"Rosmonda d'Inghilterra" was first performed in Florence in 1834 and was also the first time Donizetti had an opportunity to write for the soprano Fanny Tacchinardi-Persiani. The story is actually quite wonderful: Enrico (Henry II of England) has returned from the wars to the comforts of his mistress Rosmonda Clifford who knows him only by his name. Her father informs her of her lover's true identity. Rosmonda is horrified, but the King promises to make her Queen. But she is killed right before the end by the King's jealous wife. The opera shows the confident mastery of form and there is scarcely more than a single item in which he seems not to be writing with genuine creativity, but the work, coming between "Lucrezia Borgia" and "Maria Stuarda", isn't really on the same level as either of these. BUT, as in many works of belcanto, there is always something rewarding to find: for me, that would have to be the duet between the lovers, just before the Finale.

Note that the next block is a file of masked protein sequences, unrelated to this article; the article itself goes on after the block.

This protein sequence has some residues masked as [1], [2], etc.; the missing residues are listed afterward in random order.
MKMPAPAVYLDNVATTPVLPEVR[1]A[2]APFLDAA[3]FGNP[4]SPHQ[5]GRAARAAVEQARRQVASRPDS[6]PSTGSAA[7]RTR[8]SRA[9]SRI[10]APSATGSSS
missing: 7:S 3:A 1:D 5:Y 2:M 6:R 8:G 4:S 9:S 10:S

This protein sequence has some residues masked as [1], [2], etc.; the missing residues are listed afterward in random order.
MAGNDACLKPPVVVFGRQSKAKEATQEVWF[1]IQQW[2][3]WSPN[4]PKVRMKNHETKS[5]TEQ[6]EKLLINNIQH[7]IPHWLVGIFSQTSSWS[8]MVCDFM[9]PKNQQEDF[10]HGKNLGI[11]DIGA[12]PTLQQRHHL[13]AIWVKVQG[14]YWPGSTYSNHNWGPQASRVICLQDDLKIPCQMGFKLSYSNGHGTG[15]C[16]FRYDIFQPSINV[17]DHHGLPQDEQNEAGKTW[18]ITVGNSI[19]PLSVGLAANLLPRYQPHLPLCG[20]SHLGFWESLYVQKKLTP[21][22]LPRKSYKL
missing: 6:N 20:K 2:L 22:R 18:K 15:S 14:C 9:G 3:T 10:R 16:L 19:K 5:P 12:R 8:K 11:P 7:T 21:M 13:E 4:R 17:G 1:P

The present except starts just after Enrico has promised Rosmonda that she will be Queen. The poor woman is, of course, unsure of what to do, a state that she remains in during the whole piece, despite her royal lover's beckoning.
The duet itself is a rather typical one by belcanto standards: after cutting the beginning of the scene (time issues), we are left with a simple progression of "andante - tempo di mezzo - allegro". Still, this gentle duet for the lovers is quite beautiful, in spite of the predictability. I would especially single out the section beginning at 3:03 as the lovers' voices are at last connected into one for a long descending coloratura line. The following tempo di mezzo (featuring the sound of distant bells) is dramatically urgent, if not particularly memorable, as both leave the serenity they have just experienced. A long stretta finishes the scene, slowly building up excitement, until the brilliant, "send shivers up your spine" ending with both singers up in the atmosphere. Narratively, the stretta follows Rosmonda reminding her lover of his duty to England; while Enrico says that his decision is not of a lover, but a monarch, and that she has nothing to fear.
The present rendition is taken from Opera Rara's excellent recording of the work, and is sung by the always wonderful Bruce Ford and Renee Fleming, just five years after her operatic debut. Enjoy :)!